Nuptial gift-giving: The good, the bad, and the gory

16 July 2014

An opinion piece published in Biology Letters today delves into the weird world of nuptial gifts.

Nuptial gifts are widespread in the animal kingdom. Snails, squid, crickets, ladybirds, bedbugs, butterflies, fireflies and humans have all been known to deliver gifts to their prospective mates in attempts to improve mating success.

Typically nuptial gifts are given by a male to female mate, though it’s the female of the Phoreticovelia disporta insect species who gifts the male. Gifts may also be exchanged between simultaneous hermaphrodites like slugs, snails and earthworms during copulation. The gifts themselves show astounding diversity, from nutritional foods and salivary gland secretions to love darts, which are sharp thorn-like structures that are stabbed into a mate and transfers mucus to aid the survival of delivered sperm. Some mates even gift their beloved with body parts.

Although scientists are agreed that nuptial gifts can play vital roles in precopulatory and postcopulatory sexual selection, the researchers behind this paper say the evolution of nuptial gift giving is little understood and little attention has been given to producing a formal definition. The team suggest a new definition to encompass the wide diversity of gifts and gift-giving on display throughout nature: ‘Nuptial gifts are material (beyond the obligatory gametes) provided by a donor to a recipient during courtship or copulation in order to improve donor fitness’.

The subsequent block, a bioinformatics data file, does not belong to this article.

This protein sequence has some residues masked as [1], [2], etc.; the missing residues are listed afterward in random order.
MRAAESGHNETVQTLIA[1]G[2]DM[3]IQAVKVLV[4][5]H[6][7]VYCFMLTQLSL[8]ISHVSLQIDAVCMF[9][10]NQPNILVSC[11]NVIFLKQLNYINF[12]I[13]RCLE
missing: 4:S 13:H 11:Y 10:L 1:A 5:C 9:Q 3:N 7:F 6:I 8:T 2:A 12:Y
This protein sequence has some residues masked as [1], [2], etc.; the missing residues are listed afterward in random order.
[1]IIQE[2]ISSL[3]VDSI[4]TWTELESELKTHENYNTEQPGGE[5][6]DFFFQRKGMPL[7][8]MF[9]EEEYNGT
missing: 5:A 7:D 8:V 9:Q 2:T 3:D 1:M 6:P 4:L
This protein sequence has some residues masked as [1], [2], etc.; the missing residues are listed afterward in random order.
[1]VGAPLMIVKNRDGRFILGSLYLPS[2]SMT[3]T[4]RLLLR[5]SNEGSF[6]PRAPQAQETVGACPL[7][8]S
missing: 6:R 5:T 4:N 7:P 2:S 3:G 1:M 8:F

The researchers also propose categories for nuptial gifts, grouping them as either gifts produced directly by the giver; or food-gifts which are collected or captured by the generous would-be mate. Gifts are also grouped in relation to how they are received. Oral gifts are absorbed through the digestive tract and genital gifts through the reproductive tract. The final, and goriest, grouping are transdermal gifts which the donor traumatically injects through the body wall of their intended.

The team highlight that ‘an important feature of [their] definition is that it avoids making assumptions concerning how the gift affects recipient fitness’.  While nuptial gifts are given to improve the donors fitness, making it more likely that they will mate successfully to sire offspring, the fitness of gift-receivers may not fare so well. In fact some land snails stab their partners with darts covered with hormone-like substances during copulation, which triggers physiological effects to reduce the fitness of the recipient snail mate with others.

The researchers highlight the possible directions for future research into nuptial gift giving including testing hypotheses about how gift-giving evolved and investigating how females might have counter-adapted to avoid manipulation by male gift-givers.